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Filed under Opinion

Dallas: Putting Justice in the Justice System

Photo by Courtesy of Creative Commons

Photo by Courtesy of Creative Commons

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In the last decade, we have seen extraordinary changes in social acceptance and understanding: from the LGBT community, race, and disabilities, this world is not the same as it was even a mere five years ago. Now, it looks like another major step is being taken in this direction, in the form of mental health and the justice system. Mental disease and how if affects the status of a crime is a matter of opinion; however, what cannot be debated is that the people inflicted with mental health issues are not the same as your average individual, so why should they be subjected to the same process? Clearly, this idea is starting to resonate here in the US, as the city of Dallas, Texas, has launched a new program to work in tangent with their police force to help deal with those who are mentally ill. Overall, they hope this not only to be a success for them- but to help set an example for the rest of the country.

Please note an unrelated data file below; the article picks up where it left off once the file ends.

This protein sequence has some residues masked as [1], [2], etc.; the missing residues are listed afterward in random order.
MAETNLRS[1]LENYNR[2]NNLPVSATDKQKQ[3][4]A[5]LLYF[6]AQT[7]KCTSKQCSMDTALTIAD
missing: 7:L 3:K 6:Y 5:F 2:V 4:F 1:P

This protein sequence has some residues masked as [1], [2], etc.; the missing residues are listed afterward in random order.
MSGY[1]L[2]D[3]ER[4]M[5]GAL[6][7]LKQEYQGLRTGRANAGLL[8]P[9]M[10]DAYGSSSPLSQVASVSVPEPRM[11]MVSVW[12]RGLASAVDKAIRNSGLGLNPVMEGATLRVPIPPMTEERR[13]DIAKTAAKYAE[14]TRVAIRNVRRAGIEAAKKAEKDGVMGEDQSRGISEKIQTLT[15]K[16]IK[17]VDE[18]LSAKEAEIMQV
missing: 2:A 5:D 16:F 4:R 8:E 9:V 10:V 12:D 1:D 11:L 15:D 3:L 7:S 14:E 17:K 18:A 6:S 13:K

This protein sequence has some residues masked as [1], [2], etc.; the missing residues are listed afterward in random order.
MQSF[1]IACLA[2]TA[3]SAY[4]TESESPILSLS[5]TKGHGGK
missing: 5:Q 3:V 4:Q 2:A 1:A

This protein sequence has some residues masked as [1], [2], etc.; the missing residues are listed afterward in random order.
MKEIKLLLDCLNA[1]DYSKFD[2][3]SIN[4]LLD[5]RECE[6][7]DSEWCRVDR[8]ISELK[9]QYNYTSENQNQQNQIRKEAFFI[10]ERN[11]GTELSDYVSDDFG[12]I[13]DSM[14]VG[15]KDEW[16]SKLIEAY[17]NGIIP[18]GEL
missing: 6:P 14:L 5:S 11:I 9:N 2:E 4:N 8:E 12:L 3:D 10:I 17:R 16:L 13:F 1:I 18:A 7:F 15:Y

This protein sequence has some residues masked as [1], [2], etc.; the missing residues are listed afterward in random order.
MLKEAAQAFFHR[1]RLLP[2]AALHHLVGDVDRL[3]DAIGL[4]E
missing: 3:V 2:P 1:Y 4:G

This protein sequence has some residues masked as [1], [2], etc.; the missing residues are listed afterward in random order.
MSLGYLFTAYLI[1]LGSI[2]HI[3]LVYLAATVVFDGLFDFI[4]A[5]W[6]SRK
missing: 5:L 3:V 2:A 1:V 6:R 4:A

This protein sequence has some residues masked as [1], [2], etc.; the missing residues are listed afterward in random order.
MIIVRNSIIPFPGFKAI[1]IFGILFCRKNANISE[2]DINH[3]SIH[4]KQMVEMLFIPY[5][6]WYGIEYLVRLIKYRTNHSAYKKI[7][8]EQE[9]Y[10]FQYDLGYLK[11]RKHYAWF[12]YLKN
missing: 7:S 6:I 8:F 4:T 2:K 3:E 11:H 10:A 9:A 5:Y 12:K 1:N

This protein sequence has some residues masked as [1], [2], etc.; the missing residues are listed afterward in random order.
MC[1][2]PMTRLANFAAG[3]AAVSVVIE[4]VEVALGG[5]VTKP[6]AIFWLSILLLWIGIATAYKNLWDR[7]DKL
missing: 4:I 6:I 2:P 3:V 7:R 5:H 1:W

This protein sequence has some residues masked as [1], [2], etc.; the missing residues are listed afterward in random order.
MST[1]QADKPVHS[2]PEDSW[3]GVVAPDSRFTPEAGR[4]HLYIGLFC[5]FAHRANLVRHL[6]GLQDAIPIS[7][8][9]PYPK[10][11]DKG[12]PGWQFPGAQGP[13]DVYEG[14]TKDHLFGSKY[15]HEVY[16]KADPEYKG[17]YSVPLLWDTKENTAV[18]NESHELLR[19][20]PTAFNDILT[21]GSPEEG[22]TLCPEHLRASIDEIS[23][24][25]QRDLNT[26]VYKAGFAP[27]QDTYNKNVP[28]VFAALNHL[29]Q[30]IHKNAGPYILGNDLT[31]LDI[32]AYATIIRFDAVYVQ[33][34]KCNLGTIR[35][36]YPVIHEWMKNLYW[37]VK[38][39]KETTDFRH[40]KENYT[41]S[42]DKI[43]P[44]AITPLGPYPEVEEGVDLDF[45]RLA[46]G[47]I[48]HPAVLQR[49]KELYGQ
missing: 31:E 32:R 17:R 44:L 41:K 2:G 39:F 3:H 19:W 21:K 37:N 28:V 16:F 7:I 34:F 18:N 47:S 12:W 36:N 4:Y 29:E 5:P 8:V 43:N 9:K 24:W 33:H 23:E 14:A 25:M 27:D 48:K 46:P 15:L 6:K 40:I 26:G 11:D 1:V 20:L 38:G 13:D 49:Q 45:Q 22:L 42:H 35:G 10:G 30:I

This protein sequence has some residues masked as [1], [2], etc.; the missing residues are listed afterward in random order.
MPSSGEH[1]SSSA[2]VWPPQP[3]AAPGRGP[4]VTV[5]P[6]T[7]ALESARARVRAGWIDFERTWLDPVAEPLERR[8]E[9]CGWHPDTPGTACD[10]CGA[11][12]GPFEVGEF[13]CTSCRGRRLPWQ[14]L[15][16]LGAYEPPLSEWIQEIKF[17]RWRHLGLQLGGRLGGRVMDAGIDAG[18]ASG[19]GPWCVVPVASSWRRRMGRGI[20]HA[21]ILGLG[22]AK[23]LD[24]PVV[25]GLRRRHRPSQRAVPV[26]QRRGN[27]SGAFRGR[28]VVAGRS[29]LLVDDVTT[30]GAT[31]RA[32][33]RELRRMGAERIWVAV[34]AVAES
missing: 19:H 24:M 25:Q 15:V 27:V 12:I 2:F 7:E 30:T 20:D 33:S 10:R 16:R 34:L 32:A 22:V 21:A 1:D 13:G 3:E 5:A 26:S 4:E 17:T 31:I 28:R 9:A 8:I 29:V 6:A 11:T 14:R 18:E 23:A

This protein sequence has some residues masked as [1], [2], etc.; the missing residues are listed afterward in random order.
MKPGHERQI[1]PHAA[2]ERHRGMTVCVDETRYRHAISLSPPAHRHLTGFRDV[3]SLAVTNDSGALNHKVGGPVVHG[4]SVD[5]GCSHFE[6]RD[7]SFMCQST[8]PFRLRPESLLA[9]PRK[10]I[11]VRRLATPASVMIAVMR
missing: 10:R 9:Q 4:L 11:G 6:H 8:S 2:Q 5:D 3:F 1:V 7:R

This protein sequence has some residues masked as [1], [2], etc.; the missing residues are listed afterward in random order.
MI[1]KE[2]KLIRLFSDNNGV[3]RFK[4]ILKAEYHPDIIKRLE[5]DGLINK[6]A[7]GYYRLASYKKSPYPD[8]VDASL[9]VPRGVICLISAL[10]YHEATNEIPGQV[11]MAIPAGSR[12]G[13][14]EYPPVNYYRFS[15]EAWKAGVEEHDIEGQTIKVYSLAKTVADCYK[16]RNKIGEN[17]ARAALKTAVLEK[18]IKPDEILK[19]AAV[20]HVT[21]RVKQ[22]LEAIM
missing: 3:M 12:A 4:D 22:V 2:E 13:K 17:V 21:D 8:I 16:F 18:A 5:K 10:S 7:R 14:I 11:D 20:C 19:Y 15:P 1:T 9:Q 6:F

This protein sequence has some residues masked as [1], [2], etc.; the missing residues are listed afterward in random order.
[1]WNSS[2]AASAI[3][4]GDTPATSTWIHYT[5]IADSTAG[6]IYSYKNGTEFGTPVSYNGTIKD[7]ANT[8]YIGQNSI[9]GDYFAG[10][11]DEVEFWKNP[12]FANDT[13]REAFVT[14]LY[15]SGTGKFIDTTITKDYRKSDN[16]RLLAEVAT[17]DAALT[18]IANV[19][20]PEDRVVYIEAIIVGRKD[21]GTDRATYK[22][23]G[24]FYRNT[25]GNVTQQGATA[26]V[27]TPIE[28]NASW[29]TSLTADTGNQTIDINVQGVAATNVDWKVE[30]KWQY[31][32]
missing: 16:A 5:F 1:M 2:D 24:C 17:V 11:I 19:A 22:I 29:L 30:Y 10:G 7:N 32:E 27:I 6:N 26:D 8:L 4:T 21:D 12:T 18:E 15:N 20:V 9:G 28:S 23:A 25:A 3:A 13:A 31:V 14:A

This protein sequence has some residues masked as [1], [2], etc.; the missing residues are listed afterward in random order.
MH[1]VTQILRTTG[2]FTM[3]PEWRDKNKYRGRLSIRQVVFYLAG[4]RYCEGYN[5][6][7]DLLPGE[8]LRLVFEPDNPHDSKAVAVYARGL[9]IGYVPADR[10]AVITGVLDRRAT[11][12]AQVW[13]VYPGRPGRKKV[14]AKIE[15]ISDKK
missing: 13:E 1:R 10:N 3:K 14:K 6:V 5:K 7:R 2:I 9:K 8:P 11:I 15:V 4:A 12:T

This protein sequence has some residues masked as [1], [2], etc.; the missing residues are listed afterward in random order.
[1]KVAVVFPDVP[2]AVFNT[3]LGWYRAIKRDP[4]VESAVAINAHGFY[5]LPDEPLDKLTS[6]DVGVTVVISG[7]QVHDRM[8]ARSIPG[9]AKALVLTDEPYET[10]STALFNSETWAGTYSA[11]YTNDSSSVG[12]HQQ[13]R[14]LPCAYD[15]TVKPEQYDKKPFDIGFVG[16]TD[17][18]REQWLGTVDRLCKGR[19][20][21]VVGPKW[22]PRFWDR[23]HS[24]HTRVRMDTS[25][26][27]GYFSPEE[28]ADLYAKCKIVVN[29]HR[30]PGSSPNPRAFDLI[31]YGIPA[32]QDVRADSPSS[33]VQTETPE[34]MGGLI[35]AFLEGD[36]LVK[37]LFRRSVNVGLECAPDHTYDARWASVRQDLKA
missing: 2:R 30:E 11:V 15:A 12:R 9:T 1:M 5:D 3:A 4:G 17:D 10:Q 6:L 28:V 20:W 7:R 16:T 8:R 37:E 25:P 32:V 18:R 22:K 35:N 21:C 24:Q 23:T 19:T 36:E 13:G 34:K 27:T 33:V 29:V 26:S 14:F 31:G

The main reason this started was because of an incident back in 2015 when Sean Harrison’s brother was fatally shot by the police. His brother, Jason Harrison, suffered from Schizophrenia; while the name of the illness carries a connotation, it is an unfortunate byproduct of high levels of dopamine, something that could only be treated through medication. Following this event, Sean sued the police force for the reckless and irresponsible way in which they handled the incident. While the outcome is not mentioned, it is clear now that the Dallas police force recognize the severity of this incident, integrating what they call “The Rapid Integrated Group Healthcare Team” to assist in these special situations. In the team, they wanted to try and include all necessary specialists: an officer a paramedic, and a behavioral specialist. By doing this, they allow themselves to still be focusing critically on the law enforcement aspect yet also taking into consideration the needs of others. While the system is too new to gauge its effectiveness, already in the first week it has helped four individuals get the help they need in a mental facility instead of a prison.

With the world ever-changing, taboos and stigmas being altered everyday, we can only hope the momentum of change will continue for every group of individuals. With this new system in place, the hope is now to actually help the person get through their issues, to prevent any future problems. No longer is the goal to fix that short-term event, rather, to look long-term at the benefits it can encompass. From here, all we can do is hope this sets the bar for other states and cities to build on.

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About the Writer
Michael Alduino, Editor in chief
Grade 12 “Always dream and shoot higher than you know you can do. Don’t bother just to be better than your contemporaries or predecessors. Try to be better than yourself.” —William Faulkner    
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Dallas: Putting Justice in the Justice System